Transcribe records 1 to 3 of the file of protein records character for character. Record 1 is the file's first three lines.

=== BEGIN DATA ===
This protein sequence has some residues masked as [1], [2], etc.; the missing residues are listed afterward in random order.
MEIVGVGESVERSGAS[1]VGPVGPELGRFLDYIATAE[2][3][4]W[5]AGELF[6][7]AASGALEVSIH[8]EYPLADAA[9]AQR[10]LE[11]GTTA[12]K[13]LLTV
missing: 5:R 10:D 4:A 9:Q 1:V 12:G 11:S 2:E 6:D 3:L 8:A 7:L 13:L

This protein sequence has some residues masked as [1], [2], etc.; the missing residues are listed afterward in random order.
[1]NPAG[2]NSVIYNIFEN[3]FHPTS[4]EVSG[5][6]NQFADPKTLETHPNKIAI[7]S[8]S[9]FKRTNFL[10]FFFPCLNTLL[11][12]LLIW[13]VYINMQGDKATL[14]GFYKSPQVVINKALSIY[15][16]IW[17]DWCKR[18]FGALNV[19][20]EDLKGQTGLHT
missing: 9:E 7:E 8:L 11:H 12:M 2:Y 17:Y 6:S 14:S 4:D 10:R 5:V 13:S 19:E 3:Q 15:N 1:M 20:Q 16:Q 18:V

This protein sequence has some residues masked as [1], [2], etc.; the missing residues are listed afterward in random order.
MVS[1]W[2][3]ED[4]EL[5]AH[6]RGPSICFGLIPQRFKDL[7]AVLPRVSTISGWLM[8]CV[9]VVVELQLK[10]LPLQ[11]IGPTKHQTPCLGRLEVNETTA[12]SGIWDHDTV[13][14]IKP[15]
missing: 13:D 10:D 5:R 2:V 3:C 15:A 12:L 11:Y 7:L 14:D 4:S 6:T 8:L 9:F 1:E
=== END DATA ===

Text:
This protein sequence has some residues masked as [1], [2], etc.; the missing residues are listed afterward in random order.
MEIVGVGESVERSGAS[1]VGPVGPELGRFLDYIATAE[2][3][4]W[5]AGELF[6][7]AASGALEVSIH[8]EYPLADAA[9]AQR[10]LE[11]GTTA[12]K[13]LLTV
missing: 5:R 10:D 4:A 9:Q 1:V 12:G 11:S 2:E 6:D 3:L 8:A 7:L 13:L

This protein sequence has some residues masked as [1], [2], etc.; the missing residues are listed afterward in random order.
[1]NPAG[2]NSVIYNIFEN[3]FHPTS[4]EVSG[5][6]NQFADPKTLETHPNKIAI[7]S[8]S[9]FKRTNFL[10]FFFPCLNTLL[11][12]LLIW[13]VYINMQGDKATL[14]GFYKSPQVVINKALSIY[15][16]IW[17]DWCKR[18]FGALNV[19][20]EDLKGQTGLHT
missing: 9:E 7:E 8:L 11:H 12:M 2:Y 17:Y 6:S 14:S 4:D 10:R 5:V 13:S 19:E 3:Q 15:N 1:M 20:Q 16:Q 18:V

This protein sequence has some residues masked as [1], [2], etc.; the missing residues are listed afterward in random order.
MVS[1]W[2][3]ED[4]EL[5]AH[6]RGPSICFGLIPQRFKDL[7]AVLPRVSTISGWLM[8]CV[9]VVVELQLK[10]LPLQ[11]IGPTKHQTPCLGRLEVNETTA[12]SGIWDHDTV[13][14]IKP[15]
missing: 13:D 10:D 5:R 2:V 3:C 15:A 12:L 11:Y 7:L 14:D 4:S 6:T 8:L 9:F 1:E